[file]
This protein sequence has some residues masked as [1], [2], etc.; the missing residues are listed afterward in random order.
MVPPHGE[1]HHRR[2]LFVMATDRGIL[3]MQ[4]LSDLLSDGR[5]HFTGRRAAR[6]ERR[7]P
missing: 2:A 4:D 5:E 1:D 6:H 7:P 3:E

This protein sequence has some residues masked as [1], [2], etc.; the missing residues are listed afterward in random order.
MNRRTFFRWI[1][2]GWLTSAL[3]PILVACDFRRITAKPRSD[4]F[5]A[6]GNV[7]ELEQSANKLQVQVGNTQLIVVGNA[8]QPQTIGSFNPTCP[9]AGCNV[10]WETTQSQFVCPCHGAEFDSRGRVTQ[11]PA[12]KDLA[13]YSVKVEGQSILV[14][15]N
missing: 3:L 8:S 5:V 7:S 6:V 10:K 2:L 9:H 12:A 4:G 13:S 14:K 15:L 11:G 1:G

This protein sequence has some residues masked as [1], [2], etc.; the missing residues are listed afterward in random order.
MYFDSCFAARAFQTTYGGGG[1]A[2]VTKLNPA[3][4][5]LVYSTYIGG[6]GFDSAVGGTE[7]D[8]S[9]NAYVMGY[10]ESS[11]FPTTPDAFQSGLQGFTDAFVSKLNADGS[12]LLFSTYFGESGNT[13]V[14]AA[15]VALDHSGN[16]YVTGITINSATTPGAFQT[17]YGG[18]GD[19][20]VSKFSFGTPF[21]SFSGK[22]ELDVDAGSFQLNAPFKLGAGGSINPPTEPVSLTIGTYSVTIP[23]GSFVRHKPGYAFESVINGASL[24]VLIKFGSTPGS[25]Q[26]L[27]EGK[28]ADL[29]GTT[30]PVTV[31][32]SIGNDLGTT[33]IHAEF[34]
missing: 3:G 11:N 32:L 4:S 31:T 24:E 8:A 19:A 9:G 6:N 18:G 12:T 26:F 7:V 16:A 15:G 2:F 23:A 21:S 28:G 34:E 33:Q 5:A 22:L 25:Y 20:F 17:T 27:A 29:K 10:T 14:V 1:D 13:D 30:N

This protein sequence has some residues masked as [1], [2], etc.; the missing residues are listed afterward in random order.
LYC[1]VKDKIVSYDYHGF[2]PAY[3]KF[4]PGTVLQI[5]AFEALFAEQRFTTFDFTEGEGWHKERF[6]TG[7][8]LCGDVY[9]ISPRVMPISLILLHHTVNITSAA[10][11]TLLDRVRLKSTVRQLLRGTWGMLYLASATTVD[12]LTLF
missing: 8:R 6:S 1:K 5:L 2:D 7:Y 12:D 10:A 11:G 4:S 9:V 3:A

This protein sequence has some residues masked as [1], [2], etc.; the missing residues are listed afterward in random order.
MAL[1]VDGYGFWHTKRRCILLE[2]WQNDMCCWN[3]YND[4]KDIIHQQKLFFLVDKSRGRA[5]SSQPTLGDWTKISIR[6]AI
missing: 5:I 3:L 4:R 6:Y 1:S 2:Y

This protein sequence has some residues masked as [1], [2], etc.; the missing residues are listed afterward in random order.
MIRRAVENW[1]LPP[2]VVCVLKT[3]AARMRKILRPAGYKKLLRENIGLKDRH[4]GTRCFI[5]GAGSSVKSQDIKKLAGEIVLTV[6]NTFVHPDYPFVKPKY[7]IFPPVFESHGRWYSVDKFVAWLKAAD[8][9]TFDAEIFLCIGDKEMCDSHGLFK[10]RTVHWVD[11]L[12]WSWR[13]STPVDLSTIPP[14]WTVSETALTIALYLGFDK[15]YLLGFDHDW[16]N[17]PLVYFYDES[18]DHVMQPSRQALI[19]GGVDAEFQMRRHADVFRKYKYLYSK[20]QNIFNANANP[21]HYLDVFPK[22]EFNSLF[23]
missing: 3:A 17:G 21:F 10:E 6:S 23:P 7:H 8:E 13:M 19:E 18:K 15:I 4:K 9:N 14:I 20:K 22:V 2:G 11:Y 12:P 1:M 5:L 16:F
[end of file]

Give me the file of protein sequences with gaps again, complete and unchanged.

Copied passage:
This protein sequence has some residues masked as [1], [2], etc.; the missing residues are listed afterward in random order.
MVPPHGE[1]HHRR[2]LFVMATDRGIL[3]MQ[4]LSDLLSDGR[5]HFTGRRAAR[6]ERR[7]P
missing: 2:A 4:D 5:E 1:D 6:H 7:P 3:E

This protein sequence has some residues masked as [1], [2], etc.; the missing residues are listed afterward in random order.
MNRRTFFRWI[1][2]GWLTSAL[3]PILVACDFRRITAKPRSD[4]F[5]A[6]GNV[7]ELEQSANKLQVQVGNTQLIVVGNA[8]QPQTIGSFNPTCP[9]AGCNV[10]WETTQSQFVCPCHGAEFDSRGRVTQ[11]PA[12]KDLA[13]YSVKVEGQSILV[14][15]N
missing: 3:L 8:S 5:V 7:S 6:V 10:K 2:L 9:H 12:A 4:G 13:S 14:K 15:L 11:G 1:G

This protein sequence has some residues masked as [1], [2], etc.; the missing residues are listed afterward in random order.
MYFDSCFAARAFQTTYGGGG[1]A[2]VTKLNPA[3][4][5]LVYSTYIGG[6]GFDSAVGGTE[7]D[8]S[9]NAYVMGY[10]ESS[11]FPTTPDAFQSGLQGFTDAFVSKLNADGS[12]LLFSTYFGESGNT[13]V[14]AA[15]VALDHSGN[16]YVTGITINSATTPGAFQT[17]YGG[18]GD[19][20]VSKFSFGTPF[21]SFSGK[22]ELDVDAGSFQLNAPFKLGAGGSINPPTEPVSLTIGTYSVTIP[23]GSFVRHKPGYAFESVINGASL[24]VLIKFGSTPGS[25]Q[26]L[27]EGK[28]ADL[29]GTT[30]PVTV[31][32]SIGNDLGTT[33]IHAEF[34]
missing: 3:G 11:N 32:L 4:S 31:T 24:E 8:A 19:A 9:G 6:N 18:G 12:T 26:F 7:V 16:A 15:G 2:F 23:A 21:S 28:G 34:E 33:Q 5:A 22:L 25:Y 20:F 17:T 27:A 29:K 10:T 14:V 1:D 13:D 30:N

This protein sequence has some residues masked as [1], [2], etc.; the missing residues are listed afterward in random order.
LYC[1]VKDKIVSYDYHGF[2]PAY[3]KF[4]PGTVLQI[5]AFEALFAEQRFTTFDFTEGEGWHKERF[6]TG[7][8]LCGDVY[9]ISPRVMPISLILLHHTVNITSAA[10][11]TLLDRVRLKSTVRQLLRGTWGMLYLASATTVD[12]LTLF
missing: 8:R 6:S 1:K 5:L 2:D 7:Y 12:D 10:A 11:G 4:S 9:V 3:A

This protein sequence has some residues masked as [1], [2], etc.; the missing residues are listed afterward in random order.
MAL[1]VDGYGFWHTKRRCILLE[2]WQNDMCCWN[3]YND[4]KDIIHQQKLFFLVDKSRGRA[5]SSQPTLGDWTKISIR[6]AI
missing: 5:I 3:L 4:R 6:Y 1:S 2:Y

This protein sequence has some residues masked as [1], [2], etc.; the missing residues are listed afterward in random order.
MIRRAVENW[1]LPP[2]VVCVLKT[3]AARMRKILRPAGYKKLLRENIGLKDRH[4]GTRCFI[5]GAGSSVKSQDIKKLAGEIVLTV[6]NTFVHPDYPFVKPKY[7]IFPPVFESHGRWYSVDKFVAWLKAAD[8][9]TFDAEIFLCIGDKEMCDSHGLFK[10]RTVHWVD[11]L[12]WSWR[13]STPVDLSTIPP[14]WTVSETALTIALYLGFDK[15]YLLGFDHDW[16]N[17]PLVYFYDES[18]DHVMQPSRQALI[19]GGVDAEFQMRRHADVFRKYKYLYSK[20]QNIFNANANP[21]HYLDVFPK[22]EFNSLF[23]
missing: 3:A 17:G 21:F 10:E 6:S 23:P 7:H 8:E 13:M 19:E 18:K 15:I 4:K 9:N 14:I 20:K 22:V 2:G 11:Y 12:P 1:M 5:L 16:F